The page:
Government needs to bring in more quality tourists, expand the tourism sector to be on par with neighbouring countries
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Rising tourist numbers to the Kingdom have greatly benefitted the local economy. Last year, 6.2 million foreign tourists visited Cambodia. The number is expected to rise to seven million by 2020.
The tourism sector earned a gross revenue of $4.35 billion in 2018, up 19.8 percent from $3.63 billion a year ago. Although the figures are a welcome, questions whether the country can cope with the influx of tourists cloud the sector. The doubts relate to the capability of the hospitality industry, as well as infrastructure support and tourism offerings to cater to the rising numbers.
Evolving travel tastes require the hospitality industry to adapt accordingly, says Chip Mong Group Co Ltd hotels and hospitality division vice president Simon Dell, adding that younger visitors are not so keen on full service accommodations offered by five-star service sectors.
“It’s no longer about concierge and fancy restaurants. Rather, it is about comfortable rooms and clean bathrooms at the right price point,” says Dell.
However, the lack of hotel rooms during high season (November till January) is another issue that needs to be tackled. Presently, Phnom Penh has more than 19,600 hotel rooms. Of them, rated hotel rooms amount to some 5,000.
“Because the capital city can accommodate more hotels, developers need to target the right market. It is not a question of inadequate rooms but quality properties.
“One has to choose the hotel model and brand to operate. I think Phnom Penh lacks three to four-star hotel which is the sector where demand is growing,” Dell says.
Tourism ministry spokesperson Top Sopheak is optimistic that the city would be ready to host the Asean Tourism Forum in 2021, Asean Summit in 2022, and Asean Games in 2023.
He says the average number of days guests spend in Cambodia is five days, which dipped from an average six days few years ago.
“We are working on strengthening and expanding the tourism products to extend tourists’ stay. This is in line with our effort to attract both first-timers while encouraging return visitors,” Sopheak tells Capital Cambodia.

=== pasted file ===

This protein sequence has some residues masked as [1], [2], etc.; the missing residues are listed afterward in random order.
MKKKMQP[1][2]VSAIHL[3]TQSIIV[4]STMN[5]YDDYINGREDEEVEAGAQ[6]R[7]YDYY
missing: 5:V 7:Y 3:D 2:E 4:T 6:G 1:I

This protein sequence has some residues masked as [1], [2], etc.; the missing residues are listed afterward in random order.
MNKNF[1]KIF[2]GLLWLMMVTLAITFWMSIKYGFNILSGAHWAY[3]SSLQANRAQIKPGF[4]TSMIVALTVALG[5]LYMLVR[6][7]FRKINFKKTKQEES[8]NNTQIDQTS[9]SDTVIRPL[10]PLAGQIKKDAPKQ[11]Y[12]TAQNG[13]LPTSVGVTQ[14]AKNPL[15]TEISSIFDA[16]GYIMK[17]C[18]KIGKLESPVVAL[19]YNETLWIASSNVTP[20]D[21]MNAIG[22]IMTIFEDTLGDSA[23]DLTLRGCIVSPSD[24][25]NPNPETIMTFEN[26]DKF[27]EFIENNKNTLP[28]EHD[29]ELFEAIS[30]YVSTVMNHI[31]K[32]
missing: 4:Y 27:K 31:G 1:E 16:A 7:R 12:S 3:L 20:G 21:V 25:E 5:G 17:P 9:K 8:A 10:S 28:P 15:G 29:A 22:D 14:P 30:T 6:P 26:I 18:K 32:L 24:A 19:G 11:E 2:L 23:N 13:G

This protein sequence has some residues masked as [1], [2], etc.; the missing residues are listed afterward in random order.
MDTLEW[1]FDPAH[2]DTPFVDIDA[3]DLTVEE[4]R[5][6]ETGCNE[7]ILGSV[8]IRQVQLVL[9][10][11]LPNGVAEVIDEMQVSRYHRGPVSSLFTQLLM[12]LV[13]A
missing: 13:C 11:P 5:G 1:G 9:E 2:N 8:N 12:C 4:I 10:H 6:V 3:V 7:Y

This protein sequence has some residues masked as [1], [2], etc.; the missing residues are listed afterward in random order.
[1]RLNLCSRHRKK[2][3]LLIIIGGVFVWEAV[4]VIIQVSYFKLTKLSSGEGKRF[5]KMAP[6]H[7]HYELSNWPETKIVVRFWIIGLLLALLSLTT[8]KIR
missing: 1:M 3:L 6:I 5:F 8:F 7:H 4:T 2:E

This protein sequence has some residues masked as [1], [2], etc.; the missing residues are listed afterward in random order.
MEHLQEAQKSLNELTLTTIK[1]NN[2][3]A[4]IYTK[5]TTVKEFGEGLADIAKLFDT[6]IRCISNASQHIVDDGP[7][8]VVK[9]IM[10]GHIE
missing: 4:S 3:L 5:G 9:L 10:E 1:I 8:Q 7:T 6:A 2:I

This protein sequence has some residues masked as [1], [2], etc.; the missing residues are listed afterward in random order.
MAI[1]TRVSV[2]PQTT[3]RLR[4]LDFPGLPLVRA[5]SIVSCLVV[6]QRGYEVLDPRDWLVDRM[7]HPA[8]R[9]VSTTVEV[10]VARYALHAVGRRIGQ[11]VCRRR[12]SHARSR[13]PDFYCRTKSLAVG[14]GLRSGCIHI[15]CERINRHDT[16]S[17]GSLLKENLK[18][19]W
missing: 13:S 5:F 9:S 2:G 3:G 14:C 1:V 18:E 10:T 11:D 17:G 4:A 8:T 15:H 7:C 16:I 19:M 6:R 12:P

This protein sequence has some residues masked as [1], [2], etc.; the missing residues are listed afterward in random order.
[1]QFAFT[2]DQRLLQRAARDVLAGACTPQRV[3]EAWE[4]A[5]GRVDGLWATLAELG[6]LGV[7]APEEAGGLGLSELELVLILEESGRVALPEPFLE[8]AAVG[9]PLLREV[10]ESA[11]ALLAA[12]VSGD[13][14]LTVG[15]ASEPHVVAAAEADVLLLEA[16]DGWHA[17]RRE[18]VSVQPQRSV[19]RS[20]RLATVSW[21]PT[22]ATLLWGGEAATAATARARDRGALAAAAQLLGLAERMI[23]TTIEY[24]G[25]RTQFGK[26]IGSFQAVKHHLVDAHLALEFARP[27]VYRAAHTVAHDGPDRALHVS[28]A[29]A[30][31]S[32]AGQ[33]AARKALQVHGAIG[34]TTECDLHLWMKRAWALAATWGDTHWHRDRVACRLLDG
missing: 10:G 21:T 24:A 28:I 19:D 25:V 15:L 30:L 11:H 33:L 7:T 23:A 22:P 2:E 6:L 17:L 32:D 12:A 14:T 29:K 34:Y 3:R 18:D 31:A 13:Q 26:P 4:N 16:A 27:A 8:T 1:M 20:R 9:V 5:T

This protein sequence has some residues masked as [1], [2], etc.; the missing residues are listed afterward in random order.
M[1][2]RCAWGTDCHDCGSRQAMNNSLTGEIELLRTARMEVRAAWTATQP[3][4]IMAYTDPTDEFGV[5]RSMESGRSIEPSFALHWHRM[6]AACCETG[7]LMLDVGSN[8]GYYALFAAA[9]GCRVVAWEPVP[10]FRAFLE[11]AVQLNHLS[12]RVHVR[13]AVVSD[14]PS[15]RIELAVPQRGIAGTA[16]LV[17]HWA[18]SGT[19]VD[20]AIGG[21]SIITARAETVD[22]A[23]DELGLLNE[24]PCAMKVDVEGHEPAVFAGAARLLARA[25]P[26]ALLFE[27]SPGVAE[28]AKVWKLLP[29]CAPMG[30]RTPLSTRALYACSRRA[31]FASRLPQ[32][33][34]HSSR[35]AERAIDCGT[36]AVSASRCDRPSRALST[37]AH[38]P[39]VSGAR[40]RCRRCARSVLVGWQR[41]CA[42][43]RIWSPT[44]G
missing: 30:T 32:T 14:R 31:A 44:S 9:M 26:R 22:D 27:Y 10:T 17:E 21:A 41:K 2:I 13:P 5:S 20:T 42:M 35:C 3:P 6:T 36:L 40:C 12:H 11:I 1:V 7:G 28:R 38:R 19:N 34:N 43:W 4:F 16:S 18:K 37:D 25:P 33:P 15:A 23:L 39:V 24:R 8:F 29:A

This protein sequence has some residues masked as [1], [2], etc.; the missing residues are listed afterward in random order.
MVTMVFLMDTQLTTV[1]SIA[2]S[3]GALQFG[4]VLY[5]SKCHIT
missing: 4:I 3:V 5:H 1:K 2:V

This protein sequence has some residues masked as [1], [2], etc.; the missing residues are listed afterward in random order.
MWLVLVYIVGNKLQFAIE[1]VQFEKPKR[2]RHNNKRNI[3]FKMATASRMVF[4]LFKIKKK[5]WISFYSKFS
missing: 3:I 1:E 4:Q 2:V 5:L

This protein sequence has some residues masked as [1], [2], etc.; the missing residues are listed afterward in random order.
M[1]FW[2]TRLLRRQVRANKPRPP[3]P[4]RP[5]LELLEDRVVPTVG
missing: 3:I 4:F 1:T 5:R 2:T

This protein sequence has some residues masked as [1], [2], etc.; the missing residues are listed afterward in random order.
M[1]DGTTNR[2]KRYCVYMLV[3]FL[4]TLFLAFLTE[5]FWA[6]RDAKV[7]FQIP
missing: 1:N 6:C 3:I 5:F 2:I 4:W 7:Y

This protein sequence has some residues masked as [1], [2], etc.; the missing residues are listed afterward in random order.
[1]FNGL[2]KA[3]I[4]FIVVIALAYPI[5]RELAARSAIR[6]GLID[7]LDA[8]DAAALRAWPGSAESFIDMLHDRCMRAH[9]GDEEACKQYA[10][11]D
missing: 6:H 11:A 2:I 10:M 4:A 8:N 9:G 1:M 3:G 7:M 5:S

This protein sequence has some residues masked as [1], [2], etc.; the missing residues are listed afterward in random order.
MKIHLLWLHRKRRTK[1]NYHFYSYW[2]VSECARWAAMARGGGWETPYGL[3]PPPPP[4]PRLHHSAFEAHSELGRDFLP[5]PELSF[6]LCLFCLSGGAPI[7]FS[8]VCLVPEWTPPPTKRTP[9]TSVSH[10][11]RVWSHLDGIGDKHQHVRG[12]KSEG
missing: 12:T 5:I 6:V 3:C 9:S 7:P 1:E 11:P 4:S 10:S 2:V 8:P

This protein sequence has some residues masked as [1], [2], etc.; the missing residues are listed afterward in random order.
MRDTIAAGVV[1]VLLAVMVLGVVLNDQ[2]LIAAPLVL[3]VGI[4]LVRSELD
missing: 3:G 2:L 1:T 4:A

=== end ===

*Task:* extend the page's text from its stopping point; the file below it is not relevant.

Dell opines that the hospitality industry is in good stead, from a growth perspective. “The arrival of strong brands into the market is a good influence as it encourages existing players to raise their game, and inadvertently grow the city’s profile,” he adds.
Diversifying the sector
“We aim to strengthen and develop the current products and services by upscaling the professional skills in the tourism sector,” says Sopheak.
However, Sopheak says there have been initiatives to promote homestay services as alternative accommodation so that tourists can experience local lifestyle which is part of community-based tourism.
The ministry sees the need to introduce community-based tourism, sports and adventure tourism, religious tourism, and eco and agro-tourism.
“We are not worried about the overwhelming tourism numbers. More tourists mean more income to our economy while creating direct and indirect jobs in the industry but the growth in numbers comes with greater responsibility.
“(It includes) being prepared for infrastructure support, environmental protection and sustainable development,” he adds.
Cambodian Association of Travel Agents advisor Ho Vandy says there is criticism that Cambodia does not receive quality tourists in terms of spending limit unlike its neighbouring countries.
“It strongly shows a lack of high-income tourists in the country. We have to provide good hotels and services with tour guides and good hospitality. Fake products and illegal gambling should not be promoted as an attraction,” Vandy stresses.
He adds that the government should directly promote Cambodia as an attraction overseas, instead of relying on agencies and associations.
“That way they would know what exactly is required while reducing reliance,” he says.